Prairieville accountant fighting civil suit
A Prairieville accountant is fighting a civil suit that alleges he failed to verify the validity of expenses claimed by a filmmaker in order to borrow more than $1.5 million secured by Louisiana film tax credits.
Those tax credits were not honored by state officials, and the lender, Inner Media Capital, alleges in its court suit that accountant Clint Mock should cover the $1.5 million loss.
“Inner Media relied on (Mock’s) audit,” said Phillip W. Preis, the lender’s attorney.
“We have learned that all (Mock) did was rely on a summary expenditure sheet,” Preis added. “He did not verify. We now know no film was made.”
“I can prove that these things were made,” Judy L. Burnthorn, one of Mock’s attorneys, said Friday.
Burnthorn also said Mock performed audits of film expenses that were “way beyond looking at a piece of paper. Clint did a lot, much more than read a paper.”
Earlier, Mock denied that his audits had anything to do with Inner Media Capital’s loss.
“We weren’t negligent in any way,” Mock said. “We’re an audit firm. We’ve done nothing wrong. We did an above-and-beyond job.”
The film producer in the middle of the dispute is Daniel Garcia, of Mandeville. Garcia pleaded guilty in May to a charge of conspiracy to commit wire fraud in a separate scheme.
Garcia admitted he bilked Louisiana’s taxpayers of approximately $900,000 by fabricating expenses that were used to obtain state film tax credits. He is not yet scheduled for sentencing in that criminal case in Baton Rouge federal court.
Mock, the Prairieville accountant, also has offices in Baton Rouge.
In the civil suit pending against him in the 19th Judicial District Court of Judge Janice Clark, Mock says he did nothing wrong regarding the accounting reports he provided one of Garcia’s firms, DMG Holdings LLC.
DMG used those reports, which confirmed qualifying expenditures for film tax credits, to coax $1.5 million in loans from Inner Media Capital, according to that firm’s suit against Mock.
Inner Media Capital alleges in its suit that DMG withdrew audit reports by Mock after questions were raised by the Louisiana Department of Economic Development about who received film production payments.
“Because of the withdrawal of the audits, no tax credits were certified on” the DMG expenditures audited by Mock, Inner Media Capital says in its suit.
In interviews, Mock would not comment on Garcia or DMG Holdings.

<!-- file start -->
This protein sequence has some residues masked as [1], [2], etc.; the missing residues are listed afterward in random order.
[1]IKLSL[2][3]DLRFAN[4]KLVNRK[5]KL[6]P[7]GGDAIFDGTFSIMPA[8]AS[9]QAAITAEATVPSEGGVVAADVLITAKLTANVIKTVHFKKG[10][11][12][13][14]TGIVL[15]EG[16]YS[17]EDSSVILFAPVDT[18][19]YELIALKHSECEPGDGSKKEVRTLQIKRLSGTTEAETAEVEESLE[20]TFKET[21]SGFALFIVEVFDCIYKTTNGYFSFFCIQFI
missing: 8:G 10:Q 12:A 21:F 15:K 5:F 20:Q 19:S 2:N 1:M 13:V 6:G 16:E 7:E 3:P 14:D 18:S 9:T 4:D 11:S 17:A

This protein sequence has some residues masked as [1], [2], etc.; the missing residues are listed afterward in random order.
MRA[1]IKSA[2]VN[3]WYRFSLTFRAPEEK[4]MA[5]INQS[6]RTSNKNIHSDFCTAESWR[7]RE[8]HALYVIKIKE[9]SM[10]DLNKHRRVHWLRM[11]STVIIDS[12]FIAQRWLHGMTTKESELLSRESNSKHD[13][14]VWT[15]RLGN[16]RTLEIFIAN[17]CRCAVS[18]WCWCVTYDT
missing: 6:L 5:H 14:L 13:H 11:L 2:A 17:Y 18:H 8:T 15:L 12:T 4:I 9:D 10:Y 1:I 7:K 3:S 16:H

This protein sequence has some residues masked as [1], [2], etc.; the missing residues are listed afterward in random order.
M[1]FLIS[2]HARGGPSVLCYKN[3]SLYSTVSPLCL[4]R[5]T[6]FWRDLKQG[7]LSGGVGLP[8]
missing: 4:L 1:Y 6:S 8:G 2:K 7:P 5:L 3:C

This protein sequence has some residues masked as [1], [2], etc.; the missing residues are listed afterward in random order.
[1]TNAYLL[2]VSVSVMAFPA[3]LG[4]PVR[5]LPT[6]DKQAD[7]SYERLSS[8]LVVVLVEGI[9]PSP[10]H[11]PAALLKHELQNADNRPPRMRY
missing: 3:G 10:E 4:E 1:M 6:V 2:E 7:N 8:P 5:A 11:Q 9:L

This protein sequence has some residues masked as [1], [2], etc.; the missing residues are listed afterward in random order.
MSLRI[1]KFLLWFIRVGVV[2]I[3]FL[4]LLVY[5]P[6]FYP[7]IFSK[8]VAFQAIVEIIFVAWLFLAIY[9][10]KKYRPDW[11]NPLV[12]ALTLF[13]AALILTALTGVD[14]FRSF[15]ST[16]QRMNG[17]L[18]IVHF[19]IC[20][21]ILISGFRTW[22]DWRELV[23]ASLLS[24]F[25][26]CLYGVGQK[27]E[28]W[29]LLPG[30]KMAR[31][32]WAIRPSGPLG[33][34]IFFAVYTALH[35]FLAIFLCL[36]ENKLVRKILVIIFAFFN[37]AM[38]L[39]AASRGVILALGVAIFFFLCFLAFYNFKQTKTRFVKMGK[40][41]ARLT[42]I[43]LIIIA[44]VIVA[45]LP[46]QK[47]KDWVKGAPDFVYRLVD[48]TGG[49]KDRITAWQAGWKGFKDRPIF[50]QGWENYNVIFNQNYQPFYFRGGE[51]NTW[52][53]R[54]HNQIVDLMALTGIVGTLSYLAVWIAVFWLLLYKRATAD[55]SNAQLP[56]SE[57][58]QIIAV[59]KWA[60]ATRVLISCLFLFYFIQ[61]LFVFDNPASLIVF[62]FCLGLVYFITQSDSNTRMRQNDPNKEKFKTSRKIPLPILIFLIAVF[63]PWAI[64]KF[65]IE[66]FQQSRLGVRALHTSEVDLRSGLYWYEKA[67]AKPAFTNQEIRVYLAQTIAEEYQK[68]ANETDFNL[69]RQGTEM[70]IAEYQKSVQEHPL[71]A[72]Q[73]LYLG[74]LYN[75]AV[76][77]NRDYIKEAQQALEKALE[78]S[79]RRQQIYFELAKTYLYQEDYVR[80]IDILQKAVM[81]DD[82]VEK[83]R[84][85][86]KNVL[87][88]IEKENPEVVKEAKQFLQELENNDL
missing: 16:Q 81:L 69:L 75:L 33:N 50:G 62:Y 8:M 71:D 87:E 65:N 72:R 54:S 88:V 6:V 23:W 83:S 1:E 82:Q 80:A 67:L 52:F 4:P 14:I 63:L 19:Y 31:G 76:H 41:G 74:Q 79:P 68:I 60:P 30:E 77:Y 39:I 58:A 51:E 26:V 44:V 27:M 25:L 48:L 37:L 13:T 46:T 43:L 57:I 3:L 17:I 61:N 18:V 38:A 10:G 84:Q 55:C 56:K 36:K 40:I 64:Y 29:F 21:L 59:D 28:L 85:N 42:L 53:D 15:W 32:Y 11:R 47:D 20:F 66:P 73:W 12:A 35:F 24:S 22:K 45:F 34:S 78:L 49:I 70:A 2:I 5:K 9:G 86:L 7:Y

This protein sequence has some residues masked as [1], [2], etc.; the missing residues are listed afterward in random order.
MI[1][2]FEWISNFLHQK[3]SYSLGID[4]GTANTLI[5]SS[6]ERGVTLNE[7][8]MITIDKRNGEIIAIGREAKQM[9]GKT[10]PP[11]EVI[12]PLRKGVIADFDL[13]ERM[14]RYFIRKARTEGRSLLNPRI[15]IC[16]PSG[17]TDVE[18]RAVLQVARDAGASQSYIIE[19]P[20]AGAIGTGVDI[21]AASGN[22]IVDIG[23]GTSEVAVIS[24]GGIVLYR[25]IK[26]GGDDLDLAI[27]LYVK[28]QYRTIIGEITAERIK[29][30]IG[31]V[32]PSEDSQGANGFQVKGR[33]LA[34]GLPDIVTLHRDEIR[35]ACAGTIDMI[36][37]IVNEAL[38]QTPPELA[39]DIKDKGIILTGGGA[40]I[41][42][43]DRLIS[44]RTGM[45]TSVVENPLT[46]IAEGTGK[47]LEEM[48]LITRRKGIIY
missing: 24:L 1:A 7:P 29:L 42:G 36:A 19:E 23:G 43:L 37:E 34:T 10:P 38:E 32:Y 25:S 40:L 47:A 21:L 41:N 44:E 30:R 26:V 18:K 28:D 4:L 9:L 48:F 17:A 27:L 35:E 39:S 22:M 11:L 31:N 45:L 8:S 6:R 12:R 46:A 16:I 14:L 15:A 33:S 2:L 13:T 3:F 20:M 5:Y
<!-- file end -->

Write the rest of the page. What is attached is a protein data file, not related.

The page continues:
But Burnthorn released a copy of a letter dated Feb. 27, 2012, from Mock to DMG Holdings at Garcia’s address in Mandeville.
In that letter, Mock told DMG that his accounting firm was “terminating our professional relationship with you and will no longer render services to DMG Holdings LLC.”
Mock said in the letter that he and his staff had become “aware of information that, had we been aware of as of the date of the (cost) report, signed on August 8, 2011, would have caused us to change our opinion issued in the report.”
In his court-filed response to the suit, Mock denies all of the lender’s allegations that he is liable for Inner Media Capital’s losses. He seeks a judgment against the lender.
In an interview, Mock added he has never been involved in the sale of any film tax credits.
Accountants are important to Louisiana’s film tax credit program, according to an affidavit by FBI Special Agent Joshua C. Morrill. That affidavit was filed in support of a search warrant application for former Baton Rouge movie producer Gregory M. Walker’s email records.
A movie production company seeking film tax credits from the Louisiana Department of Economic Development must first submit “a cost report of production expenditures which has been audited and certified by an independent certified public accountant,” Morrill noted in his affidavit.
According to the FBI affidavit, Mock completed audit reports on film-production expenses for some clients whose film-tax credits later were sold without authorization by Walker.
“Mr. Walker was never a client of mine,” Mock emphasized in an interview.
According to the FBI affidavit, Walker — who now resides in Austin, Texas, and maintains the sale was simply a mistake — is under investigation because of the transaction.
Walker, who once served on the Louisiana Board of Commerce, sold more than $971,000 in film tax credits that belonged to companies of four of Mock’s clients, the FBI affidavit shows. Because Mock’s clients already had sold the film tax credits, Walker’s buyers lost the $971,000, according to court records.
A year ago, according to Morrill’s affidavit, Walker admitted in a recorded conversation that he forged another man’s signature to transfer certificates for those film tax credits.
Morrill also quoted Walker as saying he sold the owners’ tax credits because one of them “owed me some money, so I figured I’d make it up this way.”